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Dissent and CompromisePaul Balles for Salem-News.com
Obama calls for a two-state solution to appease others.
(MANAMA, Bahrain) - President Barack Obama is the great compromiser. For Obama, barter is so essential that he's willing to sacrifice his integrity for compromise.
Obama is guided by beliefs like those of Israeli professor/writer Amos Oz:
"If we don't stop somewhere, if we don't accept an unhappy compromise, unhappy for both sides, if we don't learn how to unhappily coexist and contain our burned sense of injustice - if we don't learn how to do that, we end up in a doomed state."
Obama’s biggest critics among once heads of state would be Margaret Thatcher who said, "If you set out to be liked, you would be prepared to compromise on anything at any time, and you would achieve nothing."
There's no such thing as compromise for Benyamin Netanyahu. For Netanyahu absolute security is non-negotiable. Compromise means that you don't get everything you want; and that principle is total anathema to Netanyahu.
Obama wants desperately to be liked. He wants the Palestinians, the Arabs generally, Europeans, Latin Americans, Asians and Africans to like him.
Despite the impossible conflict, Obama wants Israelis and American Zionists to like him.
Being liked doesn't concern or move Netanyahu. Israel's expansion and continued occupation of Palestine do.
Netanyahu can say to the great compromiser’s face that there will be no yielding of settlements or occupation or borders or return of refugees or Palestinian statehood.
For Obama, British statesman/philosopher Edmund Burke was right when he said, “All government, indeed every human benefit and enjoyment, every virtue, and every prudent act, is founded on compromise and barter."
In his relationships with congress and with foreign countries, Obama models his behaviour on Governor Donald L. Carcieri’s belief that "Healthy disagreement, debate, leading to compromise has always been the American way."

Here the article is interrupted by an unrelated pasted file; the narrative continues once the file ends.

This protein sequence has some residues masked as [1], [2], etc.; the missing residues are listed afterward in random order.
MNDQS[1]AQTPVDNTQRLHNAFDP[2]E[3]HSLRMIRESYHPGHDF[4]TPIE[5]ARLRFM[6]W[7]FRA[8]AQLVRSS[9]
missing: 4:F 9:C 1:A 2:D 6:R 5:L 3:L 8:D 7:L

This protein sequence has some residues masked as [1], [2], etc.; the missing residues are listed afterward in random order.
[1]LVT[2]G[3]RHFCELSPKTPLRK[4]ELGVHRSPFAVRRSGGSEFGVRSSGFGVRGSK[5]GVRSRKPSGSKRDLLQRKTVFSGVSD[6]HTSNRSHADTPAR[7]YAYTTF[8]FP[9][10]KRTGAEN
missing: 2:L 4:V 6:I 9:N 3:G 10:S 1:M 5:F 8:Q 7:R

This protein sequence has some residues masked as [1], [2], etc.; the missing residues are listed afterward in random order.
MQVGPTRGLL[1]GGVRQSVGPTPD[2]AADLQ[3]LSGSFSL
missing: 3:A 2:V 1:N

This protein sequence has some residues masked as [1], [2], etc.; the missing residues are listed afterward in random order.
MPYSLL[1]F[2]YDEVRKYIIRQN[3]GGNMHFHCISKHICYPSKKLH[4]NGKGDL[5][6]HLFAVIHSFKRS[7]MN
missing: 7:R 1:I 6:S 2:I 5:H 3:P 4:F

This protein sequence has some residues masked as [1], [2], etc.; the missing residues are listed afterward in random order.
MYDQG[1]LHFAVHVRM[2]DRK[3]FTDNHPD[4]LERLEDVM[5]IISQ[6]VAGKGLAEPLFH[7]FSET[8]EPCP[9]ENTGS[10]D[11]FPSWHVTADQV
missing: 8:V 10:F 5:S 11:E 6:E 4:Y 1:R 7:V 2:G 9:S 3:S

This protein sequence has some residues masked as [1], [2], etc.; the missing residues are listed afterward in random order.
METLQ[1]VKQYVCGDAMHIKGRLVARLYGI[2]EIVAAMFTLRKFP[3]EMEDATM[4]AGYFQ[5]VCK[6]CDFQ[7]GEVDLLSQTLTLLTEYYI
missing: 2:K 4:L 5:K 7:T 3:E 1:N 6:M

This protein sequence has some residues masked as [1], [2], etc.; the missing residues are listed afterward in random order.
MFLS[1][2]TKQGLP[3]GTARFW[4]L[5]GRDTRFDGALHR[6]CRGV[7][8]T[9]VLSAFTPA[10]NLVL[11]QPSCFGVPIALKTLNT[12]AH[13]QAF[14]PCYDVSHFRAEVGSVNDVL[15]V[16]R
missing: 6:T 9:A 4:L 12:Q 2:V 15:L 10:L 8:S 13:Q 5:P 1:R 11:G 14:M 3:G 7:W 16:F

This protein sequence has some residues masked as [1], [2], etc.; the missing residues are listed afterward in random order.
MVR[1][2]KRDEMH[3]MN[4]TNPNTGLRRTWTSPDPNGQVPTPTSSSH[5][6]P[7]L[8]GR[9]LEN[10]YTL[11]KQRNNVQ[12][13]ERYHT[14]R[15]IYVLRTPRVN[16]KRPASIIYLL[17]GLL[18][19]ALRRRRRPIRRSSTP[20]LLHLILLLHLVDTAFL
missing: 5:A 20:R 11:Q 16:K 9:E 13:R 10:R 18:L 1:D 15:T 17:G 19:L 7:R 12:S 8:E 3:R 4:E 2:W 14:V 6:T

Author Robert Fritz had the prescription Netanyahu abides by: "If you limit your choices only to what seems possible or reasonable, you disconnect yourself from what you truly want, and all that is left is compromise."
What makes Netanyahu's position untenable? What Israelis say and what they want are totally different things. The Israelis say they want "peace" and "defensible borders". What they truly want is permanent occupation and total exodus of the Palestinians.
Netanyahu says no to Israel's full withdrawal to the 1967 borders; no to the division of Jerusalem; no to the right of return for Palestinian refugees; and no to a Palestinian military presence in the new state.
That list of negatives makes a two-state solution impossible. Yet, Obama calls for a two-state solution to appease others.
Netanyahu looked Obama in the eyes; and referring to his Middle East speech told him, “A peace based on illusions will crash upon the rocks of Middle Eastern reality.”
Netanyahu on Palestinian’s right to return declared “It’s not going to happen. Everybody knows it’s not going to happen, and I think it’s time to tell the Palestinians forthrightly it’s not going to happen.”
It was clear that Netanyahu was slapping Obama in the face for the whole world to see.
For years, the West has been making furtive references to the 1967 borders as the basis for Israel-Palestinian negotiation.
The Palestinians may have bought it. Israel has never had any such intention. For them, the land grab translates into permanent annexation.
According to Netanyahu, Israel simply followed in the footsteps of America's annexation of Texas in 1845. Says Netanyahu, "If America got away with it, I can see no reason why we cannot.”
Another slap in the compromiser’s face by the dissenter. Obama could learn from Margaret Thatcher that, at times, compromise achieves nothing.
Dr. Paul Balles has lived and worked in the Middle East for 40 years - first as an English professor (Universities of Kuwait and Bahrain), and for the past ten years as a writer, editor and editorial consultant. He's had more than 350 articles published, focusing on companies, personality profiles, entrpreneurs, women achievers, journalists and the media, the Middle East, American politics, the Internet and the Web, consumer reports, Arabs, diplomats, dining out and travel.
He writes a weekly op-ed column for the Gulf Daily News (English) and Akbar Al Khaleej (Arabic). He has also edited seven websites, including bahrainthismonth.com, womenthismonth.com
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